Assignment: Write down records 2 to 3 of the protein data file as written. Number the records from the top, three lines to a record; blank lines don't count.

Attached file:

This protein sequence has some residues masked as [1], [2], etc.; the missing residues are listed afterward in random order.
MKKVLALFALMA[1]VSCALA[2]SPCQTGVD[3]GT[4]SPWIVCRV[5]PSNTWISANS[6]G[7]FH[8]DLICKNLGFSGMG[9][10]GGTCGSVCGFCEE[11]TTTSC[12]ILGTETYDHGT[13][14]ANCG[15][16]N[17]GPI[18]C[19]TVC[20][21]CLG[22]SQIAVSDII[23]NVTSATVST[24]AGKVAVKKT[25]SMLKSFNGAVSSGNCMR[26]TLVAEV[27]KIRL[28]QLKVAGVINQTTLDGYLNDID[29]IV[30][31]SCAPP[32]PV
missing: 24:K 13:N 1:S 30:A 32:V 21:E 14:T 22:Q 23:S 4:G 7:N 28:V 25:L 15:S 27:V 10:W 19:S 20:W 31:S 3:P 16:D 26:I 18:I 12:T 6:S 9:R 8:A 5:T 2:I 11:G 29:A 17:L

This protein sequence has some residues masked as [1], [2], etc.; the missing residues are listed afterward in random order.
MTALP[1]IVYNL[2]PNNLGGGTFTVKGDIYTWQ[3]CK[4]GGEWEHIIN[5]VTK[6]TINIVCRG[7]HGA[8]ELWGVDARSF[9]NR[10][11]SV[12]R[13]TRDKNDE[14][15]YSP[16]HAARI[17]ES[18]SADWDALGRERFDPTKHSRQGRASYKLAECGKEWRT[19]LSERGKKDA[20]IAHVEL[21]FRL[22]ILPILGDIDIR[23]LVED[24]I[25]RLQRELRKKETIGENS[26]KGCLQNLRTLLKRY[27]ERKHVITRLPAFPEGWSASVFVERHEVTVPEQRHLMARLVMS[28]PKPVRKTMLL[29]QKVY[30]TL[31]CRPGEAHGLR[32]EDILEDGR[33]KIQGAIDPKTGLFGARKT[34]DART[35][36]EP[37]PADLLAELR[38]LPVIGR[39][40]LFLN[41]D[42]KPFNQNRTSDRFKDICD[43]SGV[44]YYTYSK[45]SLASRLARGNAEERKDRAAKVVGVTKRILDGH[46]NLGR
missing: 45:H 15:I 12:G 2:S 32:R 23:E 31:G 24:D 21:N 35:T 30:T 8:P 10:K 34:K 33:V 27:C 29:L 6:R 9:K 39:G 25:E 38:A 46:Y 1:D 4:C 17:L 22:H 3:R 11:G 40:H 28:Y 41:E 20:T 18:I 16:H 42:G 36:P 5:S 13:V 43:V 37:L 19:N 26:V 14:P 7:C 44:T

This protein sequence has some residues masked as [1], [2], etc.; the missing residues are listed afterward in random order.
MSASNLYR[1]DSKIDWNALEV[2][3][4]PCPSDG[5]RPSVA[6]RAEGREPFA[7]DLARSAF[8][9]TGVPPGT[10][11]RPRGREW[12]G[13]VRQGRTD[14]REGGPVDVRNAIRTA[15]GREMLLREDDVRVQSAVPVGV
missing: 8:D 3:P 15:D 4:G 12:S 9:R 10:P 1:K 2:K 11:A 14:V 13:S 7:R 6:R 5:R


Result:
This protein sequence has some residues masked as [1], [2], etc.; the missing residues are listed afterward in random order.
MTALP[1]IVYNL[2]PNNLGGGTFTVKGDIYTWQ[3]CK[4]GGEWEHIIN[5]VTK[6]TINIVCRG[7]HGA[8]ELWGVDARSF[9]NR[10][11]SV[12]R[13]TRDKNDE[14][15]YSP[16]HAARI[17]ES[18]SADWDALGRERFDPTKHSRQGRASYKLAECGKEWRT[19]LSERGKKDA[20]IAHVEL[21]FRL[22]ILPILGDIDIR[23]LVED[24]I[25]RLQRELRKKETIGENS[26]KGCLQNLRTLLKRY[27]ERKHVITRLPAFPEGWSASVFVERHEVTVPEQRHLMARLVMS[28]PKPVRKTMLL[29]QKVY[30]TL[31]CRPGEAHGLR[32]EDILEDGR[33]KIQGAIDPKTGLFGARKT[34]DART[35][36]EP[37]PADLLAELR[38]LPVIGR[39][40]LFLN[41]D[42]KPFNQNRTSDRFKDICD[43]SGV[44]YYTYSK[45]SLASRLARGNAEERKDRAAKVVGVTKRILDGH[46]NLGR
missing: 45:H 15:I 12:G 2:S 32:R 23:E 31:G 24:D 21:N 35:T 30:T 8:P 10:K 34:K 33:V 27:C 29:L 6:R 9:K 39:G 25:E 38:A 46:Y 1:D 4:C 17:L 22:H 3:R 11:G 40:H 28:Y 41:E 20:T 18:I 16:H 42:G 36:P 5:S 13:V 43:V 37:L 19:N 26:V 14:P 7:C 44:T

This protein sequence has some residues masked as [1], [2], etc.; the missing residues are listed afterward in random order.
MSASNLYR[1]DSKIDWNALEV[2][3][4]PCPSDG[5]RPSVA[6]RAEGREPFA[7]DLARSAF[8][9]TGVPPGT[10][11]RPRGREW[12]G[13]VRQGRTD[14]REGGPVDVRNAIRTA[15]GREMLLREDDVRVQSAVPVGV
missing: 8:D 3:P 15:D 4:G 12:S 9:R 10:P 1:K 2:K 11:A 14:V 13:S 7:R 6:R 5:R